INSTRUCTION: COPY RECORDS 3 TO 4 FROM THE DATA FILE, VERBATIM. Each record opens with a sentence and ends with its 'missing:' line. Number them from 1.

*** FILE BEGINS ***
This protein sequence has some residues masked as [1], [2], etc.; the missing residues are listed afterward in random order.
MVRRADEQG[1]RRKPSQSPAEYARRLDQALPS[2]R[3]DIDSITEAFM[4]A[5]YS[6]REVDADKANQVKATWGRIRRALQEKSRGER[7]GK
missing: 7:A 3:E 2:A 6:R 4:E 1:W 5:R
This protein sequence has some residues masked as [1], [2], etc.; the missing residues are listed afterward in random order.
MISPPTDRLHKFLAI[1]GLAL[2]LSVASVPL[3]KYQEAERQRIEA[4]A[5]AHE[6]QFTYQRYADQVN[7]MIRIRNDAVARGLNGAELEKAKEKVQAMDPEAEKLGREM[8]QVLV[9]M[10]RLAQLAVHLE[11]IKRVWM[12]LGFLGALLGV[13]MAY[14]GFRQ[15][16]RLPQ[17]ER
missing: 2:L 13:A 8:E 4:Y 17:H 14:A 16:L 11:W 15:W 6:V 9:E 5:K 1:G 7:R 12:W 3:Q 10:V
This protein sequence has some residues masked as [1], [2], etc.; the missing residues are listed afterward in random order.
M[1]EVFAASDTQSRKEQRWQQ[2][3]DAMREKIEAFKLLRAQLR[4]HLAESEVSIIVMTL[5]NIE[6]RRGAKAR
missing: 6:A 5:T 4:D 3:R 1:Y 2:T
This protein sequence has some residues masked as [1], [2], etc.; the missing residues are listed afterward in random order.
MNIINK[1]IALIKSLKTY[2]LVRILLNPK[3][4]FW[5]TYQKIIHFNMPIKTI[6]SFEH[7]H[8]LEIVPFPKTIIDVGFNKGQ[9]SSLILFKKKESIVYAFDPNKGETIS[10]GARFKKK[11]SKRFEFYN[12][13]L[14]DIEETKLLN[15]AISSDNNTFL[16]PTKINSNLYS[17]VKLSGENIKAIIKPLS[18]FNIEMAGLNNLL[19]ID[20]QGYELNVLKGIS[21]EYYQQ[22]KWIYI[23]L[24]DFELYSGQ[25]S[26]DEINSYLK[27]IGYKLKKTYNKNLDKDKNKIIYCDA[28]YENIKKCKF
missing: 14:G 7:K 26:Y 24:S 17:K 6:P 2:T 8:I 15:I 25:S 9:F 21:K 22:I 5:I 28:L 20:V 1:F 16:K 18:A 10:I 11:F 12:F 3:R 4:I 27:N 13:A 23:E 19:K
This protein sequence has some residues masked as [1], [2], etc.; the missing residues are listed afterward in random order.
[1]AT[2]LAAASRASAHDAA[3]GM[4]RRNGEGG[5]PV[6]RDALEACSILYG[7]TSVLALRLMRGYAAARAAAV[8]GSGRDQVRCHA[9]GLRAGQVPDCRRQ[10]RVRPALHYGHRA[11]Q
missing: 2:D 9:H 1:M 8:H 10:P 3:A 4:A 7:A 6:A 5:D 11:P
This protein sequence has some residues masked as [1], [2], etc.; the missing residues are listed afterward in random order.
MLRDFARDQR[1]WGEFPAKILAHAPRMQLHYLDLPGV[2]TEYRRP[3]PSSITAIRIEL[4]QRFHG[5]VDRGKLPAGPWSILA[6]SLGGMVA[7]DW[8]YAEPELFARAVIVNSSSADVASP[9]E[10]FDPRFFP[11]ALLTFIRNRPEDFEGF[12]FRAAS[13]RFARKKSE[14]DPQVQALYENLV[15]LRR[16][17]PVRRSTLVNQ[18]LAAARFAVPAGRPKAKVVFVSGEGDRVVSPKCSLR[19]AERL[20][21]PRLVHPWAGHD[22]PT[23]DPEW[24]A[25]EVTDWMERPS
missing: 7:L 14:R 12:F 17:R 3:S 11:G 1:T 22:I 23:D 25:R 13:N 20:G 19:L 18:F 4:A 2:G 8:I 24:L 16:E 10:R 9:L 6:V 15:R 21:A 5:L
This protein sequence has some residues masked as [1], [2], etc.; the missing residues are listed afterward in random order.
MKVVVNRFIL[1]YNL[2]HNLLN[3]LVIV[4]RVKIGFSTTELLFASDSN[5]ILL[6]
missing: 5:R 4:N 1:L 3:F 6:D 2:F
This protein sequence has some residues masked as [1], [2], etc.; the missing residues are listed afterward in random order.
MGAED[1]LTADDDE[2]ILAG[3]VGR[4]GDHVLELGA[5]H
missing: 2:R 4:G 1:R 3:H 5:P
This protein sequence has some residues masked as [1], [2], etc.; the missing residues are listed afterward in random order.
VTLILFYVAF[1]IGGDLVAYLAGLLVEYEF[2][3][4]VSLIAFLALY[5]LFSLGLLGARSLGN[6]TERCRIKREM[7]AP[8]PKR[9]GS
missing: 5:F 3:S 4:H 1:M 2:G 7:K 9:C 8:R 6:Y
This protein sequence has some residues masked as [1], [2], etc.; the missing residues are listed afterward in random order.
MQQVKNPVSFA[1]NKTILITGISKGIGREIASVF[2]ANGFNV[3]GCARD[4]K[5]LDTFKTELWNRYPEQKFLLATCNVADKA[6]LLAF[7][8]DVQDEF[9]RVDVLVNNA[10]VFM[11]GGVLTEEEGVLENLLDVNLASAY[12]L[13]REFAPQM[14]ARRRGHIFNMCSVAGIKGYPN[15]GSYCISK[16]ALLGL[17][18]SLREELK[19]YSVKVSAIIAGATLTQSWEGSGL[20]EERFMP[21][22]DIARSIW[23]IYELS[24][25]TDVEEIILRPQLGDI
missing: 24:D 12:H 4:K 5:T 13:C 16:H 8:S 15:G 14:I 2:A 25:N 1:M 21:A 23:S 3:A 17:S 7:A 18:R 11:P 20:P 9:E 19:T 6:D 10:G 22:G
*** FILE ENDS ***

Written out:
This protein sequence has some residues masked as [1], [2], etc.; the missing residues are listed afterward in random order.
M[1]EVFAASDTQSRKEQRWQQ[2][3]DAMREKIEAFKLLRAQLR[4]HLAESEVSIIVMTL[5]NIE[6]RRGAKAR
missing: 6:A 5:T 4:D 3:R 1:Y 2:T
This protein sequence has some residues masked as [1], [2], etc.; the missing residues are listed afterward in random order.
MNIINK[1]IALIKSLKTY[2]LVRILLNPK[3][4]FW[5]TYQKIIHFNMPIKTI[6]SFEH[7]H[8]LEIVPFPKTIIDVGFNKGQ[9]SSLILFKKKESIVYAFDPNKGETIS[10]GARFKKK[11]SKRFEFYN[12][13]L[14]DIEETKLLN[15]AISSDNNTFL[16]PTKINSNLYS[17]VKLSGENIKAIIKPLS[18]FNIEMAGLNNLL[19]ID[20]QGYELNVLKGIS[21]EYYQQ[22]KWIYI[23]L[24]DFELYSGQ[25]S[26]DEINSYLK[27]IGYKLKKTYNKNLDKDKNKIIYCDA[28]YENIKKCKF
missing: 14:G 7:K 26:Y 24:S 17:K 6:P 2:T 8:I 15:I 25:S 9:F 21:K 22:I 5:I 28:L 20:V 1:F 16:K 18:A 10:I 11:F 12:F 3:R 4:I 27:N 13:A 23:E 19:K